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The Chattel PrincipleInternal Slave Trades in the Americas$
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Walter Johnson

Print publication date: 2005

Print ISBN-13: 9780300103557

Published to Yale Scholarship Online: October 2013

DOI: 10.12987/yale/9780300103557.001.0001

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“An Unfeeling Traffick”

“An Unfeeling Traffick”

The Intercolonial Movement of Slaves in the British Caribbean, 1807–1833

Chapter:
(p.256) 11 “An Unfeeling Traffick”
Source:
The Chattel Principle
Author(s):

Hilary McD. Beckles

Publisher:
Yale University Press
DOI:10.12987/yale/9780300103557.003.0011

This chapter discusses how stakeholders of the plantation system were divided after 1807 with respect to its economic condition, viability, and responsiveness to meaningful social reform. The enslaved population also took the opportunity to press its opinions and emerged as a major focus of policy formulation. In some instances slaves successfully challenged slaveowners' rights by protesting relocation proposals. In this regard, they welcomed the imperial campaign to promote amelioration strategies. Many debates serve to illuminate the forces that brought about the dismantlement of chattel slavery in English Caribbean colonies. None, however, reveals as clearly the tensions and contradictions inherent to the slave system as that concerning the intercolonial movement of enslaved persons during the years between the 1807 abolition of the transatlantic slave trade and the 1833 emancipation legislation, which is the main focus of this chapter.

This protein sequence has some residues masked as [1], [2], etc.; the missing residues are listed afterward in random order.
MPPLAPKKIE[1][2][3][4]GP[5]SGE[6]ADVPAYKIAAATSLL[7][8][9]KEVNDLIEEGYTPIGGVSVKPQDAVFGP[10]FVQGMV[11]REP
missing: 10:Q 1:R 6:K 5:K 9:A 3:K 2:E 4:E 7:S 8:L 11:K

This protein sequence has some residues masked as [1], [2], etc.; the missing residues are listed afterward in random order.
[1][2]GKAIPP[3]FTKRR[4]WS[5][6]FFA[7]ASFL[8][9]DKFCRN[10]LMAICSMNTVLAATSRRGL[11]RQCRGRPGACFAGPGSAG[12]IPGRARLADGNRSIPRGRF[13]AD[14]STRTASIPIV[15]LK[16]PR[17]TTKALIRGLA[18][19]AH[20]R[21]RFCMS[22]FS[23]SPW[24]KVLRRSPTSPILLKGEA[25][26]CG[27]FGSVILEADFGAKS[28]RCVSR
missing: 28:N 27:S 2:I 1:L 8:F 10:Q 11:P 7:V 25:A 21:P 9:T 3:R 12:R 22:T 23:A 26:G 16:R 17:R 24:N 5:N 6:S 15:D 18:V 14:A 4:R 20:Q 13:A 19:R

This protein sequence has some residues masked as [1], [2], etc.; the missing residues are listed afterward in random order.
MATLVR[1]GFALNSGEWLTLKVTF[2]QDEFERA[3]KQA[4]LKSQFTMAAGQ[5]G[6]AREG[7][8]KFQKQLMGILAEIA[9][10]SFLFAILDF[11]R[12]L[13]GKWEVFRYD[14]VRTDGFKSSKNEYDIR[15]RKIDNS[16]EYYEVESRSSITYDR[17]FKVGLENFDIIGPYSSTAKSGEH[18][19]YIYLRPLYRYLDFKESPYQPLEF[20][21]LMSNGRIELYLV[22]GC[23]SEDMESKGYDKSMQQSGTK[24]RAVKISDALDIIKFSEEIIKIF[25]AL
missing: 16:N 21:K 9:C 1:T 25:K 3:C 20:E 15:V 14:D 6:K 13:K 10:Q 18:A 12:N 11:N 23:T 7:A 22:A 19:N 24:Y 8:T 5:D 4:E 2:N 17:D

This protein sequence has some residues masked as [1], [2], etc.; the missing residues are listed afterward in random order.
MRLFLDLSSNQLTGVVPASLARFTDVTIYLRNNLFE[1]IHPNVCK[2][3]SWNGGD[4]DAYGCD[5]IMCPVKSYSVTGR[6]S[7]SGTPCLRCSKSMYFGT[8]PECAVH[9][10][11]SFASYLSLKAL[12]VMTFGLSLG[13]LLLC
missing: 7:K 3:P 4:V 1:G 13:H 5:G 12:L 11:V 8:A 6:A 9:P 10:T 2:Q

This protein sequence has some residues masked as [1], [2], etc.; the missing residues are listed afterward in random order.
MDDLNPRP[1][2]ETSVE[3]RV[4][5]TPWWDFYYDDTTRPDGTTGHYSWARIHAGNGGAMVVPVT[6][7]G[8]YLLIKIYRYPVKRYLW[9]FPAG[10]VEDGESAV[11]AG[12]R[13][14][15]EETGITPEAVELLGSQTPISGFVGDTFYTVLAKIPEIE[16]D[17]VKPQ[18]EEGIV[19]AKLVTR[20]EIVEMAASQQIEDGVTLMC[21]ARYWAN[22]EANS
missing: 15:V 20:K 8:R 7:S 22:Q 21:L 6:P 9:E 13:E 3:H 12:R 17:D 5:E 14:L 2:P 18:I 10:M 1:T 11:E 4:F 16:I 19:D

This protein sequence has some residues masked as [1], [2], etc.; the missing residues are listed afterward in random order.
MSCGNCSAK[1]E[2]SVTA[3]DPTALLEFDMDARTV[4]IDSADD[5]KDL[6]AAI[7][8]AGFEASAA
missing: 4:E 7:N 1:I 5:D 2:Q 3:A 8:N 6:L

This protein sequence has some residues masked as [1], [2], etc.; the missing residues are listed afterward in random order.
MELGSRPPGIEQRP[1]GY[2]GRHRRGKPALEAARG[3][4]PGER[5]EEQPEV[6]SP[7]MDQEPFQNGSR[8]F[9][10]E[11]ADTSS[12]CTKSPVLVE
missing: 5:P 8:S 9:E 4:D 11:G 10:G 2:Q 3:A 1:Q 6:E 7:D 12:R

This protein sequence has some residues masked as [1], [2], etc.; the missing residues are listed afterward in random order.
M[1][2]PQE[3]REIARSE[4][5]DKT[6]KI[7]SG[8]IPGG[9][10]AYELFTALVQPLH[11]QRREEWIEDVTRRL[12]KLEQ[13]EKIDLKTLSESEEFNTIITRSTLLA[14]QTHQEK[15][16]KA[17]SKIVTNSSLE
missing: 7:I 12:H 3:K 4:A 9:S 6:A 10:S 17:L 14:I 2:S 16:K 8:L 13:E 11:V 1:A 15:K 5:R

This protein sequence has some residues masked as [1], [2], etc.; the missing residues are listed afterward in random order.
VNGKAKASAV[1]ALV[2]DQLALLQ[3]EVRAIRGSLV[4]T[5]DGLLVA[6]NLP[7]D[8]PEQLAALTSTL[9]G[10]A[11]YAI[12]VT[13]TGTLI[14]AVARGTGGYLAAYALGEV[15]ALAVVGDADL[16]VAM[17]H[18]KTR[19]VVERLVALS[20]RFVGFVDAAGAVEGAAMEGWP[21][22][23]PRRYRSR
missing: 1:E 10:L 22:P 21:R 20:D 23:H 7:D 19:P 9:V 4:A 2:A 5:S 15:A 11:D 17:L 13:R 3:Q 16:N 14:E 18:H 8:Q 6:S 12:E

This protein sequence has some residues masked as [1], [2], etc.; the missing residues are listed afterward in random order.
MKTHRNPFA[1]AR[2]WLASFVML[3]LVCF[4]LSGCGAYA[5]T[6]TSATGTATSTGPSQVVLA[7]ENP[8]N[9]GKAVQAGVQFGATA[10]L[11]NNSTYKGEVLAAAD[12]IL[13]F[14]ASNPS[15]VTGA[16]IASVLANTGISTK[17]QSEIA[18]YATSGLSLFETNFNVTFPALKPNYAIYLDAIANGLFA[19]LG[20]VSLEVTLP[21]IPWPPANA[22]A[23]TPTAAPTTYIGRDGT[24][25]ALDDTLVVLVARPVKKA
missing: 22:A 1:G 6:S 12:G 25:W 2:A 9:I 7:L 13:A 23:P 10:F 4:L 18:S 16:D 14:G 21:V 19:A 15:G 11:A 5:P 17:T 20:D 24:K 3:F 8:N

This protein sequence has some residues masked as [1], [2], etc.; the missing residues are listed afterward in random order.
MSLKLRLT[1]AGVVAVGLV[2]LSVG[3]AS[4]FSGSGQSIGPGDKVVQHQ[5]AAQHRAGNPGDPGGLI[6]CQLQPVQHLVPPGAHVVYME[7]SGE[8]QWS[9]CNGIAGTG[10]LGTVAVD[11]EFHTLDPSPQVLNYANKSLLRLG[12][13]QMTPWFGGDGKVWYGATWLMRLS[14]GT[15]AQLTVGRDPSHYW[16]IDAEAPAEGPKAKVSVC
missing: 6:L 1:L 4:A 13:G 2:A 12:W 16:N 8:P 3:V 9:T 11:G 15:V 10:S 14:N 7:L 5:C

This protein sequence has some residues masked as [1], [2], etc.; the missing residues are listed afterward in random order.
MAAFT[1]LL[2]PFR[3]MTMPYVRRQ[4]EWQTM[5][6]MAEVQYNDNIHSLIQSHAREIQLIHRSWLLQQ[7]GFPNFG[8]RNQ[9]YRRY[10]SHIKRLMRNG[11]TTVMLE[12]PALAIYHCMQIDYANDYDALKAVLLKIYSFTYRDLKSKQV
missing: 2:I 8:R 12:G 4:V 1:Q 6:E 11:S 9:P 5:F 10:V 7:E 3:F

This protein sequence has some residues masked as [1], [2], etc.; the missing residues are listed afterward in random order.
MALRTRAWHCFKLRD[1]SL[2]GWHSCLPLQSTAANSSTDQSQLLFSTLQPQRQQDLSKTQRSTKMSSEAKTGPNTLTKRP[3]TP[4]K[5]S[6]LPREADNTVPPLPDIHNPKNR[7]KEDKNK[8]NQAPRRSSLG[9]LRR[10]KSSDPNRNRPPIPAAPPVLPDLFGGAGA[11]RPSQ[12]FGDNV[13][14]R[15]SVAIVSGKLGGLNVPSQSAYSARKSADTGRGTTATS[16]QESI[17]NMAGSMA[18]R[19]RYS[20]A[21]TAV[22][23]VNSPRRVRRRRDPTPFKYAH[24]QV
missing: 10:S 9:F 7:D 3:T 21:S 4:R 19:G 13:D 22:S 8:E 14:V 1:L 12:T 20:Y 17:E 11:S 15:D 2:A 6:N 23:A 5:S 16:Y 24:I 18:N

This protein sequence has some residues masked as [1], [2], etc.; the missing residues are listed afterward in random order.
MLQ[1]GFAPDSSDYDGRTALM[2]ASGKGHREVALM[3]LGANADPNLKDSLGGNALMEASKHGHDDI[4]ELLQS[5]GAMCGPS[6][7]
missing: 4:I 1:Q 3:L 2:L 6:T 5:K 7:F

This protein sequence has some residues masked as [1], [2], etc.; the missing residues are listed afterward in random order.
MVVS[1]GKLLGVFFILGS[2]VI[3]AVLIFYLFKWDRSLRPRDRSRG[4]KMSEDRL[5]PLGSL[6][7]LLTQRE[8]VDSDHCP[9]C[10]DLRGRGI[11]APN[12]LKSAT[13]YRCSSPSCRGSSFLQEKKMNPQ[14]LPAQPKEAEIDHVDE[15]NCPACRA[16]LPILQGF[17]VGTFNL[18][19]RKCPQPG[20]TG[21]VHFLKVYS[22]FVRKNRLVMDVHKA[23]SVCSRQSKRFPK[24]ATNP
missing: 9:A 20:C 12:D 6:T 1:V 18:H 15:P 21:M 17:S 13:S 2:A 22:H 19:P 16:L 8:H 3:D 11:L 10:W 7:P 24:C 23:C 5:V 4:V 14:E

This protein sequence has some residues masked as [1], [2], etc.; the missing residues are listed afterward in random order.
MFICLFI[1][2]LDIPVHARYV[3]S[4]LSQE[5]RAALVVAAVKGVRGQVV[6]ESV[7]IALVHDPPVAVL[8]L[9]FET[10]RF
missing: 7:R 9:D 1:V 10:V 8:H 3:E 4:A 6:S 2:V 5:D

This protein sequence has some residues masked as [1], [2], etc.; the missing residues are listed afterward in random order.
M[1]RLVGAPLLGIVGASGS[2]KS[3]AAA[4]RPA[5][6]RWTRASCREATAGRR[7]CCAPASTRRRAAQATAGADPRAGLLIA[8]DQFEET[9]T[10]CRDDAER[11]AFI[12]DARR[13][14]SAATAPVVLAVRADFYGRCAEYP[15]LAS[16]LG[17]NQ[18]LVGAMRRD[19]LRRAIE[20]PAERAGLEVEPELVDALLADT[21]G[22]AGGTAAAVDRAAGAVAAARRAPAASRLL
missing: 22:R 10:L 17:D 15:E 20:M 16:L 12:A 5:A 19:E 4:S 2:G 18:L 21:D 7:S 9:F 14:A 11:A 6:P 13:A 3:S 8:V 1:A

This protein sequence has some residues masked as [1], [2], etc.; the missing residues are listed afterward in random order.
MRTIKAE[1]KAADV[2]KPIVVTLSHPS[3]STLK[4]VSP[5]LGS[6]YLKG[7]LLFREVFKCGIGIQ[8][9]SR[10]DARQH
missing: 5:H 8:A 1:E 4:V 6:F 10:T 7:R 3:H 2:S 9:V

Keywords:   stakeholders, plantation system, meaningful social reform, enslaved population, chattel slavery, English Caribbean colonies, emancipation legislation

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